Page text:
The mistress always found fault with the slaves, particularly the mulatto children, and ensured that they came under the lash. Whenever she suspected her husband of showing extra favours to his mulatto children which he withheld from other black slaves, her anger was even more and she compelled her husband to sell this class of slaves. If he didn’t, the master had to whip such slaves himself or see one of his sons tie up and beat up his brother. Thus we see that the slaves suffered unbearable hardships at the hands of the slaveholder and his mistress, and if the master happened to be the father of the slave, the plight of such a slave was even worse.
How does the passage comment on the dreadful experience of slavery?
Describe Frederick Douglass’s experiences as a slave.
The dreadful experience of slavery starts the very minute a child is born. The child is separated from the mother in its infancy, breaking the bond between the mother and the child. Even after that, the mother is not allowed to meet the child often, and this again goes against the possibility of establishing an emotional bond. The child has to suffer the psychological impact of not knowing who the father is. Worse still are the whispers and speculations about who the possible father is. These emotional problems are compounded with physical harassment. The slaves are constantly whipped by not only their slave masters but also others such as overseers and the slave master’s white children.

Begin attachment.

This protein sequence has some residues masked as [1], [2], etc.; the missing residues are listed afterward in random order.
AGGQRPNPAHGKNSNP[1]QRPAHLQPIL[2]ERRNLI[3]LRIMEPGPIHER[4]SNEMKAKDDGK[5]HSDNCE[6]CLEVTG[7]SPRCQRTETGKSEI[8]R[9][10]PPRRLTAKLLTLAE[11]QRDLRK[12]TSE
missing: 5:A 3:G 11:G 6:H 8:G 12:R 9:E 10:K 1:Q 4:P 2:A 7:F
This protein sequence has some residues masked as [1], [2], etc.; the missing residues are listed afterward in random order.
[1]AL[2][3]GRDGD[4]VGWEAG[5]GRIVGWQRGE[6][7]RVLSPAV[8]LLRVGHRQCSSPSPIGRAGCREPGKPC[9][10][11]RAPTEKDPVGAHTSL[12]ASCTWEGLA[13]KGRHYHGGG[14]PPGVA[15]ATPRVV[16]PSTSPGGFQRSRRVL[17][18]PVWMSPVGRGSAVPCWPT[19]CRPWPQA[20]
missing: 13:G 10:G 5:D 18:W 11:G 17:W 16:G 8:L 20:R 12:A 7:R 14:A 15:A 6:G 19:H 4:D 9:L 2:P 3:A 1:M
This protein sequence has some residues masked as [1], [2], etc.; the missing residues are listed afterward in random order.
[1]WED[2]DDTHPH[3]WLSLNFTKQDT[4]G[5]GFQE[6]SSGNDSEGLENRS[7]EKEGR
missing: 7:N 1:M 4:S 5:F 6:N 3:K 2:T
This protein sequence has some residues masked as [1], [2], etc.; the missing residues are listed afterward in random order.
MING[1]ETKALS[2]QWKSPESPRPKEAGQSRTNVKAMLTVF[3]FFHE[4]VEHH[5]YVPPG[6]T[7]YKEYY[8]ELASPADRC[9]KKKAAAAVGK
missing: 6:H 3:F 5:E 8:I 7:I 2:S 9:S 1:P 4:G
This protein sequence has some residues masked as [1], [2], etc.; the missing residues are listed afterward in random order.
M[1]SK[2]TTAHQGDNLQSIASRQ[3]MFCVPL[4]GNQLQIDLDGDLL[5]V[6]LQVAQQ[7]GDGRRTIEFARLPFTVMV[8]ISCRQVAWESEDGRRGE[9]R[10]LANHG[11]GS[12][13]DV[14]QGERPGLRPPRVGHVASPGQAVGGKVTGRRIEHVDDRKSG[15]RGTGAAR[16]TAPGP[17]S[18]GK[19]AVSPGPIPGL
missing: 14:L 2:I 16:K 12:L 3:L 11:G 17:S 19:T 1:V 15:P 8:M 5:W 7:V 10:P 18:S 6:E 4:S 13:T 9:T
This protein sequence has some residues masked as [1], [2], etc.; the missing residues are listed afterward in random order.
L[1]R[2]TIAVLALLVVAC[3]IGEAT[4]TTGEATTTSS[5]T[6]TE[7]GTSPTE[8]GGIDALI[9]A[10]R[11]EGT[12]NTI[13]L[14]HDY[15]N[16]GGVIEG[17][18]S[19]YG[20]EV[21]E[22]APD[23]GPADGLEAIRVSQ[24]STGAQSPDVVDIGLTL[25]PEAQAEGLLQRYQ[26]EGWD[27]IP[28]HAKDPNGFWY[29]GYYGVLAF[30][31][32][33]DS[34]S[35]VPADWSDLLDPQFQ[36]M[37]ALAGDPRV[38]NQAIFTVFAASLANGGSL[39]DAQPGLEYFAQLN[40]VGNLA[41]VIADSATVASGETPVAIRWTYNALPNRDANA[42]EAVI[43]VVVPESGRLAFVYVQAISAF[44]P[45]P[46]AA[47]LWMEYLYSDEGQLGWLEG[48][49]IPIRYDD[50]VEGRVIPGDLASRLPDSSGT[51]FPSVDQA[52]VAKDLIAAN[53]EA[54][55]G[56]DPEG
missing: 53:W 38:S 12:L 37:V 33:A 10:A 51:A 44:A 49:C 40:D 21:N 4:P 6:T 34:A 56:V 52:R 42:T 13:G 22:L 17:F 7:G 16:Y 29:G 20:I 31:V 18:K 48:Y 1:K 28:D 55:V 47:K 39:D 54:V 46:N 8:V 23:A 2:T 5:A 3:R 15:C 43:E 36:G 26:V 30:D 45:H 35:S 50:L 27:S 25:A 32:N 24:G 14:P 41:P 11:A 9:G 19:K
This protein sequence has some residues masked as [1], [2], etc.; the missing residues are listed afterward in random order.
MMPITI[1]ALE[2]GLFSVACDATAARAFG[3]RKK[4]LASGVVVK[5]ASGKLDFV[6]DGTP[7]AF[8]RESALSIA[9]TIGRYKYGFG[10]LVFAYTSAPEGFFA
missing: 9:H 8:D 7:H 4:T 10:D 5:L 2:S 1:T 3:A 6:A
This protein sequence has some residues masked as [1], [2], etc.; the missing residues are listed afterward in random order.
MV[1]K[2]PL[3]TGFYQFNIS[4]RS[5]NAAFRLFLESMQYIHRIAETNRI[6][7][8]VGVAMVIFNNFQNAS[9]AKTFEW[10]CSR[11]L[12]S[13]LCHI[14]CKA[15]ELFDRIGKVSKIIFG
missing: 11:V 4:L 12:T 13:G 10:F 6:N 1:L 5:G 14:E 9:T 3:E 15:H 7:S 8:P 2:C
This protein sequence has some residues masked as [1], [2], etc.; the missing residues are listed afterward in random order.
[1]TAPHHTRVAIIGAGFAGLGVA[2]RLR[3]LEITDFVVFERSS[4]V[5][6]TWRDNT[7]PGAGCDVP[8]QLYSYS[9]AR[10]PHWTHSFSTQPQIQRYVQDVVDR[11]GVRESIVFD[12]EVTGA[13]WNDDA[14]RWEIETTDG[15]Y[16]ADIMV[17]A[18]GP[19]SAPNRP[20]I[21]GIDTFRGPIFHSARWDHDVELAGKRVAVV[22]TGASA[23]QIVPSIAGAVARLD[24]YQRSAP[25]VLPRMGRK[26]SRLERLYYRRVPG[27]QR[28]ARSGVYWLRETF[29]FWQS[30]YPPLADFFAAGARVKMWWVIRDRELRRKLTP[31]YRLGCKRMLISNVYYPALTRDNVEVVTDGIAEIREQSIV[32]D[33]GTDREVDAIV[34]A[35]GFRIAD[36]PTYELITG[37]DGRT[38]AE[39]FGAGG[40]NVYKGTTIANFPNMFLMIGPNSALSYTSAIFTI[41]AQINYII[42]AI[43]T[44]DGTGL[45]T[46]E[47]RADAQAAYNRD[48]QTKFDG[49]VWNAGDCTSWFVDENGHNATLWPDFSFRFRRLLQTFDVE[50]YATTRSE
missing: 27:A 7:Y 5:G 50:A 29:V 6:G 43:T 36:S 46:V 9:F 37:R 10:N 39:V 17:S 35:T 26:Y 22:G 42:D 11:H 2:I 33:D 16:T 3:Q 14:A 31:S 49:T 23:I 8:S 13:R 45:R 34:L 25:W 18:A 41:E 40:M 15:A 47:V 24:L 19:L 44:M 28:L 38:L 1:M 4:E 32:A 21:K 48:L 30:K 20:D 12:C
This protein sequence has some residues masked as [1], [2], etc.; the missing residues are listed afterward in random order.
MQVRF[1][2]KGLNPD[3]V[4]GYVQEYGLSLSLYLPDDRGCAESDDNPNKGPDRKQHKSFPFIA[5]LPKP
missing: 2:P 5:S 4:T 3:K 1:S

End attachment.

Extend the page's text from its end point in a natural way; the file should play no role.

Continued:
The women are in an even worse situation. We can see that they are used by white men to fulfil their lust. Their plight as field hands is pitiable. They can move out only after nightfall and have to be back at work at dawn unless they have permission from their masters. The fact remains that their cruel masters do not easily give them such liberty. The references to the women who have had their heads slashed and body completely bruised with the beatings given with the cow skin are a testimony to the inhuman treatment meted out to the slaves by their masters.
Thus, the lesson, which is a first-hand narration of Frederick Douglass, makes the readers aware of the heart-wrenching plight of the slaves.
In spite of the hardships he suffered as a slave, why does the author say, “slavery would not always be able to hold me within its foul embrace”?
The author comes out as an optimist who, in spite of horrible hardships, still has the hope of coming out of the bondage of slavery. He thanks God for giving him this tenacity. But, we can see that it is the inner strength of the speaker who opposes the injustice of not only his state but also the plight of all slaves. Being a witness to the tragic plight of his mother and the horrible state of his aunt must have strengthened his resolve to come out of the noose of slavery. It is because of such people who fought against all odds that the slaves got freedom from serfdom.
Frederick Douglass Additional Questions and Answers
I. Answer the following questions in a word, a phrase or a sentence each:
Where was Frederick Douglass born?
Douglass was born in Maryland.
Who was Frederick Douglass’s mother?
Who was rumoured to be Douglass’s father?
A white man who was the master of Douglass was rumoured to be his father.
How did Douglass feel when he heard of his mother’s death?
Douglass received the news of his mother’s death with the same emotion as he would have probably felt on knowing about the death of a stranger.
Who was Plummer?
Who was the overseer of Captain Anthony?
Mr Plummer was the overseer of Captain Anthony.
Who was a savage monster, according to Frederick Douglass?